Boost Menopausal Metabolism for Life-long Health
How Metabolism Changes with Age
We all know that metabolism slows as we age. The result for most people is less energy, feeling less vital, and often gaining weight around the mid-line. However, you need not feel you are a passive victim of the aging process on your metabolism. To boost menopausal metabolism, you will benefit from understanding what controls energy storage and use.
Metabolism is governed by three organ systems; the endocrine system, the neurological system and the immune system. These three systems closely manage our energy in a complicated dance of hormones, neurotransmitters and cytokines. Growth hormone dominates in youth. This hormone directs young bodies to spend large amounts of energy on growth and development. With puberty, sex hormones join the party to shape the bodies and the brains of young adults. In times of stress and danger neurotransmitters such as epinephrine and cortisol leap forward to commit resources to fight and flight. When pathogens are present, energy shifts to the immune system. Throughout the reproductive years, because of our biologic drive to survive and procreate, sex hormones dominate our metabolism.
Due to the shift in priorities away from childbearing, sex hormones take a back seat in menopause, and in the male counter-part called andropause. Our ovaries and gonads move into a much deserved retirement. While that may sound like a bad thing, it is not the end of health and vitality. That is because our adrenal glands are designed to step in and take up the slack.
Hormonal Cornerstone of Healthy Aging
The adrenal glands produce a variety of hormones including estrogen, progesterone, and testosterone. This is important because testosterone and estrogen positively increase metabolism. The adrenal glands also produce cortisol. First of all, this can be a good thing. A burst of cortisol can stimulate burning fuel during exercise. However, chronic stress can cause too much cortisol secretion. Chronic high levels of cortisol stimulate storage of fuel as belly fat. When cortisol is overproduced, we also experience muscle loss as protein from our muscles is broken down for quick fuel. Consequently, we need to support and protect our adrenal glands as we age.
A healthy thyroid is also essential for optimal metabolism. Unfortunately, many people burn out their thyroid glands when they are young due to burning the candle at both ends. Chemical exposures is another modern insult that the thyroid is particularly sensitive to. These two factors have driven the incidence of hypothyroidism, for both women and men, sky-high. While it is possible to restore thyroid function naturally, it is important to medically assess and treat poor thyroid function at any age.
The pituitary gland must be mentioned in this conversation of of the endocrine system and metabolism. It is the conductor of sex hormones, thyroid hormones, growth hormone and adrenal hormones. The pituitary receives information from the brain via the hypothalamus. Hence, this is a major interface of hormones and neurotransmitters in the control of metabolism.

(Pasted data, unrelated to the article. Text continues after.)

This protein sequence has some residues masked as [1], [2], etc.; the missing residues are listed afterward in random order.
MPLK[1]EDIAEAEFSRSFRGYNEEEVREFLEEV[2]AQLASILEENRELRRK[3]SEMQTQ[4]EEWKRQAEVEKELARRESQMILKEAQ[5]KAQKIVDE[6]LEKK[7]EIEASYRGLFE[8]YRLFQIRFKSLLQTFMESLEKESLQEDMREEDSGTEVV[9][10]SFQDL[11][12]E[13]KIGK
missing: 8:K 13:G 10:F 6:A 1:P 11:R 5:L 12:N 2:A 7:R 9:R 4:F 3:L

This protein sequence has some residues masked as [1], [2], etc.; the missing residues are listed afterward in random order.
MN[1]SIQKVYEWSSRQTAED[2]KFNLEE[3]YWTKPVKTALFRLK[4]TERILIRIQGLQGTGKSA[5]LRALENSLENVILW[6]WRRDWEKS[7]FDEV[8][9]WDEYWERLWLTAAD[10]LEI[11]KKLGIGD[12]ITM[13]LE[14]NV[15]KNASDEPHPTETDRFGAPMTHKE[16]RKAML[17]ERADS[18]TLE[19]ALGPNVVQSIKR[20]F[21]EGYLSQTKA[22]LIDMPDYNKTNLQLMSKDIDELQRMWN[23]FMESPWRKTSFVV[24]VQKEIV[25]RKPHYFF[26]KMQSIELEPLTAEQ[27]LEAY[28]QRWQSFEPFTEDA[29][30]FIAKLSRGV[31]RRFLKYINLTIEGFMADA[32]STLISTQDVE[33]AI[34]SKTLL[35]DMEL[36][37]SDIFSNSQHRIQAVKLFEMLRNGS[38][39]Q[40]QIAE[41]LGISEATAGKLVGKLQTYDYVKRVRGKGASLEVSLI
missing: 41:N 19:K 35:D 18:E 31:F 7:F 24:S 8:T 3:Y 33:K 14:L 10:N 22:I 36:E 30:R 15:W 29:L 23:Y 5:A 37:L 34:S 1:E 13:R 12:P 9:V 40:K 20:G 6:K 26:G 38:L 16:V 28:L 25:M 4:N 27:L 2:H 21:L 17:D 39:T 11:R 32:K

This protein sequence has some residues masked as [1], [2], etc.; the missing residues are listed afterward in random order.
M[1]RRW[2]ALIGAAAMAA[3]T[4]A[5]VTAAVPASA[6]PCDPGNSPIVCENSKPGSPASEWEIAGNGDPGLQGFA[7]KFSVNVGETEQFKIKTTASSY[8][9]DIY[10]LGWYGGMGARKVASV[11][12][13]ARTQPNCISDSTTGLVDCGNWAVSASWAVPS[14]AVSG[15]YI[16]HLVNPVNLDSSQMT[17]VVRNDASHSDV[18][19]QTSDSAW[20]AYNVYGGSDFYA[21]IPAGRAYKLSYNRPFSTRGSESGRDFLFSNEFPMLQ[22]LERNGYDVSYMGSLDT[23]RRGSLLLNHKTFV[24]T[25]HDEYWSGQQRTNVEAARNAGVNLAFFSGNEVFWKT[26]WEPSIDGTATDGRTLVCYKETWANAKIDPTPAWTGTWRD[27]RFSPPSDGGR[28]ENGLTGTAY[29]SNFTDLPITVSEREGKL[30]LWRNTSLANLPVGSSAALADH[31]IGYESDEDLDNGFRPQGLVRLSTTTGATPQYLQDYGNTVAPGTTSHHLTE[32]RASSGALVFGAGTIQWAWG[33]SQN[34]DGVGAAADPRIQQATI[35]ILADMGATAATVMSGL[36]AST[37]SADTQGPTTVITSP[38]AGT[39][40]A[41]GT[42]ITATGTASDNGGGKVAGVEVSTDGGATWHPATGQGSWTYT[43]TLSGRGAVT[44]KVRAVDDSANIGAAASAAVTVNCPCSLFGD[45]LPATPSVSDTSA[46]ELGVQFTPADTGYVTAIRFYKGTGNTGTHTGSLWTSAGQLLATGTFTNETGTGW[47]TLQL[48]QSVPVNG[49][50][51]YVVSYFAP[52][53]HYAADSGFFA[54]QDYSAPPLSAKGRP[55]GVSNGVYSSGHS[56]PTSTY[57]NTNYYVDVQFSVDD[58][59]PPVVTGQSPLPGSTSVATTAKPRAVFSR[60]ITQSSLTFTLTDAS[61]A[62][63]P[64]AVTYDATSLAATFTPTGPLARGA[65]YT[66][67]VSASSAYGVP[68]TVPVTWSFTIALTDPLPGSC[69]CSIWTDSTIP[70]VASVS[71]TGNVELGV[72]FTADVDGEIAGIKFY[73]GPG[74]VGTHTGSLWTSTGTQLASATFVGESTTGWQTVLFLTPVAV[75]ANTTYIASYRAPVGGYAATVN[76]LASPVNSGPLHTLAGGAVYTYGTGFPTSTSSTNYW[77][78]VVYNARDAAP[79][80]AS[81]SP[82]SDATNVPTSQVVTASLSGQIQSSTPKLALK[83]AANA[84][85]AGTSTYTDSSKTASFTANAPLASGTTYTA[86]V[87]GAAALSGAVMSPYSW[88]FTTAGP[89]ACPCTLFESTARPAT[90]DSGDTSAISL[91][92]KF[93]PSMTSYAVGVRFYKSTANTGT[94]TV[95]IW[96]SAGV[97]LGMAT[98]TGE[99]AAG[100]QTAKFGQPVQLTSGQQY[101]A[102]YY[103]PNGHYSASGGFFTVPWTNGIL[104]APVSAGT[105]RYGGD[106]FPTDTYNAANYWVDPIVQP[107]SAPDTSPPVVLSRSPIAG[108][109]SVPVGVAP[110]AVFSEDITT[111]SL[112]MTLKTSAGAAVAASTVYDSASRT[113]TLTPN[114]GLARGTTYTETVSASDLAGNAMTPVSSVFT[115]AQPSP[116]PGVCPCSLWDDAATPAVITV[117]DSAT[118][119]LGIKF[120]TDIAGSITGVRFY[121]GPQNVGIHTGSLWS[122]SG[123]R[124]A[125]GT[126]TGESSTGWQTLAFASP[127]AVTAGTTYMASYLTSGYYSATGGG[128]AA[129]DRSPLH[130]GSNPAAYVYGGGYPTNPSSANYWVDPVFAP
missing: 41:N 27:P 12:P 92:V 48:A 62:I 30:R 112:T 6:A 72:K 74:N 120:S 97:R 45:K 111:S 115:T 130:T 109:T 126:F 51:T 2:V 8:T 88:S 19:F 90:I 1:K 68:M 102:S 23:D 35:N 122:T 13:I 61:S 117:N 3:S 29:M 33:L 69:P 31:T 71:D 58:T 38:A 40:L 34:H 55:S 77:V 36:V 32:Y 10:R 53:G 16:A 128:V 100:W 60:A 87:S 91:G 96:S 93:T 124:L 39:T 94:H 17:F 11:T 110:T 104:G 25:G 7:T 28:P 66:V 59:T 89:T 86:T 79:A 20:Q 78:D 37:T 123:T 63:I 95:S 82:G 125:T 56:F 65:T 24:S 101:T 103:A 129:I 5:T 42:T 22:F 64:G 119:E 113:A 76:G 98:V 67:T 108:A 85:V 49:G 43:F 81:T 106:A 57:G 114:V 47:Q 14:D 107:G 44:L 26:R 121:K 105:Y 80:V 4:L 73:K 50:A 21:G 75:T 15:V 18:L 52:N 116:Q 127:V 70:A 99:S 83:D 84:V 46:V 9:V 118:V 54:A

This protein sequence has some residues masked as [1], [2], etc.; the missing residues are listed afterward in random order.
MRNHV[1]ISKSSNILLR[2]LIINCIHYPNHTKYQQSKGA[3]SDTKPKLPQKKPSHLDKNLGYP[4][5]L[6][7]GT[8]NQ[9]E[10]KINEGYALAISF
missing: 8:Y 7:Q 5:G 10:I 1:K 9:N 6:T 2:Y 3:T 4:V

I am guessing by now, you are beginning to see the problem, but what is the solution? Lets first take a look at the interface of the brain with the glands. The hypothalamus and the pituitary gland meet at that junction with the brain sending messages to stimulate hormones that control metabolism. But what controls our brains? Emerging evidence points to life-style as the key to health promoting neurotransmitters. This is great news. As Bruce Lipton states in the Biology of Belief, this moves us from victims of our genetics to masters of our health by how we live.
This means we have the ability to create metabolic flexibility by how we live. Metabolic flexibility is the ability of your body to use fat or carbohydrates for energy. Unfortunately, most people are carbohydrate dependent and not metabolically flexible. In the Keto-Boot Camp you will learn how to rewire your metabolism to burn fats. Once you can access fat stores and dietary fats for energy, you can begin to boost menopausal metabolism.
Beneficial Side Effects
I am a big fan of health plans that reach my patient’s goals while providing an array of positive side effects. You may be motivated to attend Keto-Boot Camp for weight loss, diabetes treatment, cancer prevention or some other health goal important to you. Whatever gets you in the door and helps you commit to the the program is just the catalyst. Below are a list of positive health effects reported by clients who have gone through the program.
- Better sleep
- No blood sugar ups-and-downs
- Increased exercise tolerance
- Lower blood pressure
- Better cholesterol ratios
- Less inflammation
- Clearer thinking
- Improved libido
- Less anxiety
- More energy
Practical Steps to Boost Menopausal Metabolism
- Reduce stress with exercise, social support and through relaxing techniques such as meditation
- Make sure your thyroid is healthy and treat as needed
- Avoid overconsumption of processed foods
- Eat enough healthy fat to fuel the adrenal glands
- Reduce chemical exposures
- Create metabolic flexibility
For those of you in Northern California, join me at Farmacopia on Thursday January 25th 6:15-7:45 pm or Saturday Jan 27th 9:00-10:30 to find out more about metabolic flexibility and metabolism. Early registration is recommended as space is limited